The manual A-833 box is manned by a Hurst shifter arm and rows the gears for a hefty '65 RB 413 wedge built by Doug. Bored .030 over, the block maintains mostly all factory specifications and components, keeping the factory crank and rods. Doug pressed in a set of 9.2:1 pistons and a Mopar Performance hydraulic flat-tappet 440 Six-Pack camshaft. The factory cast heads were sent to Aerohead for a rebuild. They returned with stainless valves and hardened seats with heavy-duty Mopar Performance stamped rockers. An Edelbrock 800-cfm carburetor sits atop the factory intake, while a stock Mopar 440 electronic distributor and orange box (painted black) throws the sparks. Doug slid in a pair of Hedman headers that funnel the fumes through a set of stainless turbo mufflers and full 3-inch tubes.
A little hint of modern technology...
A little hint of modern technology crept in with the addition of this electronically controlled cruise control. Tucked underneath the steering column and perched on the inner fender like part of the aftermarket A/C equipment, many people don't recognize the little gray box until Doug points it out.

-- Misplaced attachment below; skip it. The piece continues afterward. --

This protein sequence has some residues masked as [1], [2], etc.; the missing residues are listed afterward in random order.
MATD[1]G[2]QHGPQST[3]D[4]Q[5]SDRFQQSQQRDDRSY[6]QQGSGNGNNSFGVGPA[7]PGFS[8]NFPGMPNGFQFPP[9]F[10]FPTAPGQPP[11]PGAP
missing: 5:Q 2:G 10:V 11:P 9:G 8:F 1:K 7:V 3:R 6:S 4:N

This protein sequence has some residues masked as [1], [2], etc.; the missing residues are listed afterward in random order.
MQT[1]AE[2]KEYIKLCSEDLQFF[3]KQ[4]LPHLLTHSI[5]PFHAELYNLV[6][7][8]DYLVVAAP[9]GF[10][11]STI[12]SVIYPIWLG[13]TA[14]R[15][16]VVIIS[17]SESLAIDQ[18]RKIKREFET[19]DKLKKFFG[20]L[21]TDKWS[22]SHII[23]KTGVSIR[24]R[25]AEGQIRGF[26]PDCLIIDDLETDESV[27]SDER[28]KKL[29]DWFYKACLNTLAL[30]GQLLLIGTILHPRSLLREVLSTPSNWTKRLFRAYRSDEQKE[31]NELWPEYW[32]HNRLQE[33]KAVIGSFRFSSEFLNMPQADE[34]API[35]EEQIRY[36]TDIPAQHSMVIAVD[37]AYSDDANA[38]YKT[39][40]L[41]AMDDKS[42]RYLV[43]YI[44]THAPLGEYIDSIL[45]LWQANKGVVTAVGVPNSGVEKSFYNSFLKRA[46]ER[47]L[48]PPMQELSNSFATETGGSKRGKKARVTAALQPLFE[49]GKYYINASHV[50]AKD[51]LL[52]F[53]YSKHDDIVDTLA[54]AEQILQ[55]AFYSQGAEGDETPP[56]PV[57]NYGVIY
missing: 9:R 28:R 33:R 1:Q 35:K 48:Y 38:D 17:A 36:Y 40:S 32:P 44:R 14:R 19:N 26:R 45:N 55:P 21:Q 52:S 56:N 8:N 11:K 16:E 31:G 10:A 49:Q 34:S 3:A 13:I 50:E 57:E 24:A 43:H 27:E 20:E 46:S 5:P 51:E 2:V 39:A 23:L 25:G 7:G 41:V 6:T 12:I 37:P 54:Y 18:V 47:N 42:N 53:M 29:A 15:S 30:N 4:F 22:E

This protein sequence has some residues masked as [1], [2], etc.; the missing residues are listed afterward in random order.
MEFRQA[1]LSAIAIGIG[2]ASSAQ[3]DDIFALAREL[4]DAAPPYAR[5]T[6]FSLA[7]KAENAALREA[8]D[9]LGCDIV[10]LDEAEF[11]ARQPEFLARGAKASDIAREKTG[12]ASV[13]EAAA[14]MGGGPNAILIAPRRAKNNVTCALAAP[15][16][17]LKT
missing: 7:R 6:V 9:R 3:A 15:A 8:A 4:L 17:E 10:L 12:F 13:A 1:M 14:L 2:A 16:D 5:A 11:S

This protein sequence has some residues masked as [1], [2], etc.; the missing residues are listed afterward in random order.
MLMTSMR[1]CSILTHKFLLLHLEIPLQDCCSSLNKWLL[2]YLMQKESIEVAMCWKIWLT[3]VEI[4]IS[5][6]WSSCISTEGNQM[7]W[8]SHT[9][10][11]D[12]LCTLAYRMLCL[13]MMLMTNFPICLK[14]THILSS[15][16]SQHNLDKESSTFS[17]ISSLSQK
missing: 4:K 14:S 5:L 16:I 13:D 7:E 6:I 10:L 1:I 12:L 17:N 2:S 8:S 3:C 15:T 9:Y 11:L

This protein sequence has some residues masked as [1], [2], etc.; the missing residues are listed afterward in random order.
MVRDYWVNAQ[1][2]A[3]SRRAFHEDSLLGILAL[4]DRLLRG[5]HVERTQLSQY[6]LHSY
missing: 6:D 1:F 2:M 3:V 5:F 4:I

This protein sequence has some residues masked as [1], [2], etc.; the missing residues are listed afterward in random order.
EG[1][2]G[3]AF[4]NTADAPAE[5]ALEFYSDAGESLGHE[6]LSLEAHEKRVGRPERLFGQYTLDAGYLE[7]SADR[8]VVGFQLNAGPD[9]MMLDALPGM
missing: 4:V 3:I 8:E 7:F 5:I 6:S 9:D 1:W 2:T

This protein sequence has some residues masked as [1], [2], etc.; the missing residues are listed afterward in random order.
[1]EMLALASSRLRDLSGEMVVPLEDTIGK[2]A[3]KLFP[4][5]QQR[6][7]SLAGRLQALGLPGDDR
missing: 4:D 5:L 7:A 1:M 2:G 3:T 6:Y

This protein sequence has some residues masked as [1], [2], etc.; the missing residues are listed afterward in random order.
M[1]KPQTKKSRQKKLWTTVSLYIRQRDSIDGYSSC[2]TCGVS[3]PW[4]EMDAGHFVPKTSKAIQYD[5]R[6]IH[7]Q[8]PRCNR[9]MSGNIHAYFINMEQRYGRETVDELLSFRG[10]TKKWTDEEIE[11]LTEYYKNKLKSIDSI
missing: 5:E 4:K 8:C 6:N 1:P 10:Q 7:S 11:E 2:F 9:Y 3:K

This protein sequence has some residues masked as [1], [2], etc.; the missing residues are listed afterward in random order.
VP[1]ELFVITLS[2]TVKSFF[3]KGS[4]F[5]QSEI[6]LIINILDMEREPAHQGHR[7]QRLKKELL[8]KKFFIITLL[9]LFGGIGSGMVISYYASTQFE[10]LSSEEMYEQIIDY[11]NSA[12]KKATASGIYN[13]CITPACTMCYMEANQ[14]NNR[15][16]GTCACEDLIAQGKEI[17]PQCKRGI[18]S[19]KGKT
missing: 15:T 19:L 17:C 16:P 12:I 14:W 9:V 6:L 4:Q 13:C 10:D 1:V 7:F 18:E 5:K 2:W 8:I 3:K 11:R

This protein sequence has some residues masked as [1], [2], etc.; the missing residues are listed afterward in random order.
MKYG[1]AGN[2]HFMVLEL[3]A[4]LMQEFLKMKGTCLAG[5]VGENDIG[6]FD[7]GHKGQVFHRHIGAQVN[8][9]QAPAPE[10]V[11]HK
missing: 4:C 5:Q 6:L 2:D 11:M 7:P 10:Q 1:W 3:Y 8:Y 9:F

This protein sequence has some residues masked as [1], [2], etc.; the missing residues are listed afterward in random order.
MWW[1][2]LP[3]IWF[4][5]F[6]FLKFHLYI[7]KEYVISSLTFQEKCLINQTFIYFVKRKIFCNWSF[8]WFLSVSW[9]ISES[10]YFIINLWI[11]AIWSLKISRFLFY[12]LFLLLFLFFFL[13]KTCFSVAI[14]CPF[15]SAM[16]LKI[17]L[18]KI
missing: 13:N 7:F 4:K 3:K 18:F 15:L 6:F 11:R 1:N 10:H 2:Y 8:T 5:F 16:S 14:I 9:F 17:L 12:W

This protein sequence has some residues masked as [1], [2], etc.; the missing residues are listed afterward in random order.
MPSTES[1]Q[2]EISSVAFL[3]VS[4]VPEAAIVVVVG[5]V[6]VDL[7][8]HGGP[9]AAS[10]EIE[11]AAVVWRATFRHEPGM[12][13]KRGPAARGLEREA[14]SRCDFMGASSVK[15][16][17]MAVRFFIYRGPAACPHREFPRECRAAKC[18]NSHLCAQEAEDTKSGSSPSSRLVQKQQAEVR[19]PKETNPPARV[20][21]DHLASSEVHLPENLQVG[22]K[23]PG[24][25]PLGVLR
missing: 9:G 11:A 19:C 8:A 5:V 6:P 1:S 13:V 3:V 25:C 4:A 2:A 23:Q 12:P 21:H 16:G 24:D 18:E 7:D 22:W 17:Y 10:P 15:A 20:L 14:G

"None the wiser" is what Doug...
"None the wiser" is what Doug says when people look at his four-door-turned-two. The interior is all but stock in calm blue cloth and vinyl stitching. The shifter hump was added during the metal work process, and the door jambs hailed from a rotting corpse of a two-door sedan. As a fan of early '60s Mopars, Doug had all the shifter pedals and linkage in his personal collection ready for use.
Doug has racked up 6,000-plus miles on the Savoy since its completion. It fools most who think the car was an original two-door post sedan. Even when they're informed of the Plymouth's massive reconstructive surgery, many still don't believe it. It just goes to prove-if you can't find the car of your dreams, you can just build it yourself.